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, 36 (12), 2773-80

Risk Factors for Subarachnoid Hemorrhage: An Updated Systematic Review of Epidemiological Studies


Risk Factors for Subarachnoid Hemorrhage: An Updated Systematic Review of Epidemiological Studies

Valery L Feigin et al. Stroke.


Background and purpose: After a 1996 review from our group on risk factors for subarachnoid hemorrhage (SAH), much new information has become available. This article provides an updated overview of risk factors for SAH.

Methods: An overview of all longitudinal and case-control studies of risk factors for SAH published in English from 1966 through March 2005. We calculated pooled relative risks (RRs) for longitudinal studies and odds ratios (ORs) for case-control studies, both with corresponding 95% CIs.

Results: We included 14 longitudinal (5 new) and 23 (12 new) case-control studies. Overall, the studies included 3936 patients with SAH (892 cases in 14 longitudinal studies and 3044 cases in 23 case-control studies) for analysis. Statistically significant risk factors in longitudinal and case-control studies were current smoking (RR, 2.2 [1.3 to 3.6]; OR, 3.1 [2.7 to 3.5]), hypertension (RR, 2.5 [2.0 to 3.1]; OR, 2.6 [2.0 to 3.1]), and excessive alcohol intake (RR, 2.1 [1.5 to 2.8]; OR, 1.5 [1.3 to 1.8]). Nonwhite ethnicity was a less robust risk factor (RR, 1.8 [0.8 to 4.2]; OR, 3.4 [1.0 to 11.9]). Oral contraceptives did not affect the risk (RR, 5.4 [0.7 to 43.5]; OR, 0.8 [0.5 to 1.3]). Risk reductions were found for hormone replacement therapy (RR, 0.6 [0.2 to 1.5]; OR, 0.6 [0.4 to 0.8]), hypercholesterolemia (RR, 0.8 [0.6 to 1.2]; OR, 0.6 [0.4 to 0.9]), and diabetes (RR, 0.3 [0 to 2.2]; OR, 0.7 [0.5 to 0.8]). Data were inconsistent for lean body mass index (RR, 0.3 [0.2 to 0.4]; OR, 1.4 [1.0 to 2.0]) and rigorous exercise (RR, 0.5 [0.3 to 1.0]; OR, 1.2 [1.0 to 1.6]). In the studies included in the review, no other risk factors were available for the meta-analysis.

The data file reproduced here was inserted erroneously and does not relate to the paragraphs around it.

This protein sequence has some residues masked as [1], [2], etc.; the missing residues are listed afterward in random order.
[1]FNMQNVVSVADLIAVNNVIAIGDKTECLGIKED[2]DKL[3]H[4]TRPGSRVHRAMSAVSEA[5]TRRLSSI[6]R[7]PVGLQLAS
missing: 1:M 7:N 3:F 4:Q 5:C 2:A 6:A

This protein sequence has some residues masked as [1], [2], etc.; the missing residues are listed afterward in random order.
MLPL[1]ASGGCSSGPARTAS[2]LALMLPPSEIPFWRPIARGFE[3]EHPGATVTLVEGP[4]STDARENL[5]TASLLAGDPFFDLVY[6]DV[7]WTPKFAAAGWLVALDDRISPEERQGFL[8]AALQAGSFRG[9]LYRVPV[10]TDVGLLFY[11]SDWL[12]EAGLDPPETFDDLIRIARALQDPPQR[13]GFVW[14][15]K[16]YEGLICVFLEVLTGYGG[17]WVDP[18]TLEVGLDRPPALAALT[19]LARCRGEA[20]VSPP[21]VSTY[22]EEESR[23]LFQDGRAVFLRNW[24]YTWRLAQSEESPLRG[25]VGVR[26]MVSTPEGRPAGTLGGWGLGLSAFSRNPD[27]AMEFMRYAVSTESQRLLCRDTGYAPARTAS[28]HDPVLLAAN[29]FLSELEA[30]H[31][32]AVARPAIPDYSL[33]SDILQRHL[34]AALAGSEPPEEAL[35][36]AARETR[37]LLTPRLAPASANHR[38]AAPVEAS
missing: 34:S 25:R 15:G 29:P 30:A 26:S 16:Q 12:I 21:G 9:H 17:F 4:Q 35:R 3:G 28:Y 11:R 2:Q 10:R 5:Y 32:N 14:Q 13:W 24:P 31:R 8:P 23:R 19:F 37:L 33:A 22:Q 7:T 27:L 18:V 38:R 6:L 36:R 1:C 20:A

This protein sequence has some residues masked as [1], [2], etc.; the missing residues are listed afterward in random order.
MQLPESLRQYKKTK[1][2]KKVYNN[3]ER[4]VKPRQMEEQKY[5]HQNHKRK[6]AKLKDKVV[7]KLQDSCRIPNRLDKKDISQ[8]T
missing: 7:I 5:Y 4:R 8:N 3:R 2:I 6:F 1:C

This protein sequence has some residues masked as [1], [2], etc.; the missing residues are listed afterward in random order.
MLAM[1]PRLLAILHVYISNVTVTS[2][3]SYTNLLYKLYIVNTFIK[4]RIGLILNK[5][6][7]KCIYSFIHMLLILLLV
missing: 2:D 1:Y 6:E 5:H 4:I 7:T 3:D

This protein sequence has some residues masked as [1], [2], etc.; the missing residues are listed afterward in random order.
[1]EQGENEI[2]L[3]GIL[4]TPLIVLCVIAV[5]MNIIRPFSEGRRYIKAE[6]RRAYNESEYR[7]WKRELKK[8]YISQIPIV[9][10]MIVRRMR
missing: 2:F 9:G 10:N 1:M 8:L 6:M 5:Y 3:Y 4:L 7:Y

Conclusions: Smoking, hypertension, and excessive alcohol remain the most important risk factors for SAH. The seemingly protective effects of white ethnicity compared to nonwhite ethnicity, hormone replacement therapy, hypercholesterolemia, and diabetes in the etiology of SAH are uncertain.

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